Every genealogy researcher eventually comes across Ellis Island. For me, my first experience was when my mother started to get me into genealogy. She was researching the Thorward Family. There was a ship manifest from Ellis Island that listed George Thorward. I’m sorry, he was listed as Georg Thorward. To be perfectly honest, there were two manifests. There you’ve dragged it all out of me. One manifest was from 1898 and the other from 1901. Funny enough, both trips were made aboard the ship Southwark. In both trips, his departure city is listed as Antwerp, Belgium. That’s a good clue to keep in handy when I finally start trying to track him in Germany.
He most likely was making trips back to his homeland for some reason or another. That or he was going there on business. I wasn’t even a twinkle in the universe yet, so I can’t tell you exactly. I can theorize though, which is one of my favorite things to do by the way. Ask me next week and I’ll spin you a yarn about his trip home for a cousin’s wedding, or maybe how he was going home for his granny’s funeral. It’s just how I get kicks. As long as I’m not passing these stories down to my currently non-existent grand kids, I figure it’s harmless fun. You should see what I do when there are traffic jams, boy can I spin some yarns with that!
So there’s some sentimental reasons I feel a kinship with Ellis Island. Technically, I haven’t found a single relative that actually immigrated through Ellis Island. All my relatives came before it opened in 1892. In fact, besides George’s trips I don’t think I’ve found more than two other relatives passing through on trips abroad.
You probably can imagine my surprise when I found the building you see above. My mother has a little bit of a Christmas Village obsession. Every now and again, Cecil’s Country Store will have a blowout sale. They sell all kinds of buildings for Christmas villages. It’s an awesome place to go and look through. It’s actually an old post office and store from 1906. While Mom was salivating over houses, castles, and other buildings for her village, I ran across one box that said Ellis Island. Then I looked closer and the price tag said $5! Well, I got in the spirit of the moment and just went for it! Sure it’s only a small part of the actual building. Could you imagine fitting a reproduction of the whole thing somewhere? Where would you even put that?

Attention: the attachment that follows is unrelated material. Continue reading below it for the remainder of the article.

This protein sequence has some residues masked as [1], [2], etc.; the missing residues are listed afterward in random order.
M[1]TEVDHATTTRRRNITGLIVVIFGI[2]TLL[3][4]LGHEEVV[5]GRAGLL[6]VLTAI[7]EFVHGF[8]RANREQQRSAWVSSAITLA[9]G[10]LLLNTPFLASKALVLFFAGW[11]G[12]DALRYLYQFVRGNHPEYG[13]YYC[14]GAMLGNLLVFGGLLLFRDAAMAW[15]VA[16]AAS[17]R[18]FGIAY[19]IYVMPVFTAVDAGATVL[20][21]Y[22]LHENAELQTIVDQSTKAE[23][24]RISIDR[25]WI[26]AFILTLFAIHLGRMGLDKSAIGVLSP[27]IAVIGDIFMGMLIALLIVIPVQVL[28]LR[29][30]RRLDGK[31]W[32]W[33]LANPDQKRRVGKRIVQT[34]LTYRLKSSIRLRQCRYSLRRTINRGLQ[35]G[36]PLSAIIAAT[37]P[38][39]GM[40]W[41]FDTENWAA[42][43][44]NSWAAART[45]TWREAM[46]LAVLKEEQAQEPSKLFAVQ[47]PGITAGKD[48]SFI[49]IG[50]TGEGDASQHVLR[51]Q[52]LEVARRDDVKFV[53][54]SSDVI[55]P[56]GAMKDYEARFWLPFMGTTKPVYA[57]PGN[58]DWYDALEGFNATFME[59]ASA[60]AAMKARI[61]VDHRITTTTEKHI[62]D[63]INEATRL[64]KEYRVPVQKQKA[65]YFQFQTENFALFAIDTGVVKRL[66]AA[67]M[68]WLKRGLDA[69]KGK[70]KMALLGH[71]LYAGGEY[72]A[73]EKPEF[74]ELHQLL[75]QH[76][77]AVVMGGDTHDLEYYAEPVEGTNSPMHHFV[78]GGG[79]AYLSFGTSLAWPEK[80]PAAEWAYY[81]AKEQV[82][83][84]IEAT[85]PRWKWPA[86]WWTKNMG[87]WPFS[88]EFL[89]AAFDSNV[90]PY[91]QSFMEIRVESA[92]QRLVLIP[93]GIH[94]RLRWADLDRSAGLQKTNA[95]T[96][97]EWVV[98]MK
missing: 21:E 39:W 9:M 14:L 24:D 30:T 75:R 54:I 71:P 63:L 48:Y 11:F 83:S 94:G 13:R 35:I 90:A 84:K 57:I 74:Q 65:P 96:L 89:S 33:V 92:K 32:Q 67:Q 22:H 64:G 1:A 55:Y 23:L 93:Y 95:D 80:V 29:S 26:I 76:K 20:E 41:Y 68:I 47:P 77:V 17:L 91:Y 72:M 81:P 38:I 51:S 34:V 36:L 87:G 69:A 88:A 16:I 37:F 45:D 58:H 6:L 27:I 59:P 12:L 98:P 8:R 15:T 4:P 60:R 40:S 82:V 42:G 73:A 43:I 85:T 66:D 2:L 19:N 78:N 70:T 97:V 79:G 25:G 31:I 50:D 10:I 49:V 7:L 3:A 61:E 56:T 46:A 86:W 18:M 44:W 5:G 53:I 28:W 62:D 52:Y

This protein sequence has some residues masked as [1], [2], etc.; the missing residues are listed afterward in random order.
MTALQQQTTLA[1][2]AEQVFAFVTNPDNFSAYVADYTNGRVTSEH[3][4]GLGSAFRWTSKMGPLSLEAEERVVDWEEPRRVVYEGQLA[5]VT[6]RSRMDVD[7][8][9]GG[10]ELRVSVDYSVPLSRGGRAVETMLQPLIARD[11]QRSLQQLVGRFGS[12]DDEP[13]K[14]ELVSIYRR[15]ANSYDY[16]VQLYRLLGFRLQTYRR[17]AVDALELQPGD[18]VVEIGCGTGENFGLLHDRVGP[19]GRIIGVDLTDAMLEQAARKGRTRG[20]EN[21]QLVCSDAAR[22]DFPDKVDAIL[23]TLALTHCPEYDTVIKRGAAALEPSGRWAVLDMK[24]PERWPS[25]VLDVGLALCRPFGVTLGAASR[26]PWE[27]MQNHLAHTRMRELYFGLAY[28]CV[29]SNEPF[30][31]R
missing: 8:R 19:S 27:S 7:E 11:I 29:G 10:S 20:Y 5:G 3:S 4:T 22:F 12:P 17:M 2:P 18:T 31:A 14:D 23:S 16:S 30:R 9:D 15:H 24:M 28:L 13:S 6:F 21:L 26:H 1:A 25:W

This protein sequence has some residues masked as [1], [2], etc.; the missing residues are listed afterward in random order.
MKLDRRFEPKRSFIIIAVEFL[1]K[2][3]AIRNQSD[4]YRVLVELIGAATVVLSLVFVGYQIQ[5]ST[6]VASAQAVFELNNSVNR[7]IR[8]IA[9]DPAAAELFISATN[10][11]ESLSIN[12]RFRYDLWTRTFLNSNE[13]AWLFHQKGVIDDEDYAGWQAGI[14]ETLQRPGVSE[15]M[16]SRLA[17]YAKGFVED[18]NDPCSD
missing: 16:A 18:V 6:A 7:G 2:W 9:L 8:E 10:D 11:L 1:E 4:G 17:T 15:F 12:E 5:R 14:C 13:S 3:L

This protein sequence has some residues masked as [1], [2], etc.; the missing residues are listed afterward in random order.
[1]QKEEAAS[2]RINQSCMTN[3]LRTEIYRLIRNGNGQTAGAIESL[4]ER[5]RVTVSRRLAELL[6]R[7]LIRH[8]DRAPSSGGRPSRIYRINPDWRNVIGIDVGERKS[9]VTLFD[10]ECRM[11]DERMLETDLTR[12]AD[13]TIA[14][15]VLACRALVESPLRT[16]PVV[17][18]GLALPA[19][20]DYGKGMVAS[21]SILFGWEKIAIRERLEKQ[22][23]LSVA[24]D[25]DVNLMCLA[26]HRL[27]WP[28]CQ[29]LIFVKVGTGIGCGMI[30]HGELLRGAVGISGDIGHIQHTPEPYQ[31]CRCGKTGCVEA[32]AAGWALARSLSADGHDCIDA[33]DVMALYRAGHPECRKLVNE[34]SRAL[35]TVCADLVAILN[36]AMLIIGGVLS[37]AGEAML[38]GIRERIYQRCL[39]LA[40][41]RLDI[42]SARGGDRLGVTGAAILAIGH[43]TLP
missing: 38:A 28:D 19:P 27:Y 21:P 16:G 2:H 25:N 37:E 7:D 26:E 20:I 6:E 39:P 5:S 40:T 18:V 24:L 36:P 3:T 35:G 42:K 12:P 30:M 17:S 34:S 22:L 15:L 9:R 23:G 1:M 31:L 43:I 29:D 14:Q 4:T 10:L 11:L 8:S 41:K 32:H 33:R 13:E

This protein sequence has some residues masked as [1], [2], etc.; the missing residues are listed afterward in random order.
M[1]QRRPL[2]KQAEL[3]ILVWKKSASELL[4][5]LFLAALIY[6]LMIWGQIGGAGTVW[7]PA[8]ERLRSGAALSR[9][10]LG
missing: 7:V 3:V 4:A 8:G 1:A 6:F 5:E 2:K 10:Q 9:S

I know it’s not exactly the most meaningful purchase I’ll ever make but it was one of the more sentimental. In the few hours I’ve had it setup on my desk (what a great way to avoid clutter!), I’ve already looked at it and smiled more times than I can count.
We have a Museum Sunday tradition in our house now. About once a month, we all go up to a Smithsonian Museum and just take it in for the day. We’ve done two already. This Sunday, I’m a little sentimental about my Grandma and Wayne. They’ve both been gone about 5 years now. 2005 was such a tough year. My Grandma’s biggest fear was that the family would never see each other after she was gone. We all laughed and said it would never happen. The last two years I’ve seen it start happening. I don’t know what happened to us, but everyone is going their own way for awhile I guess.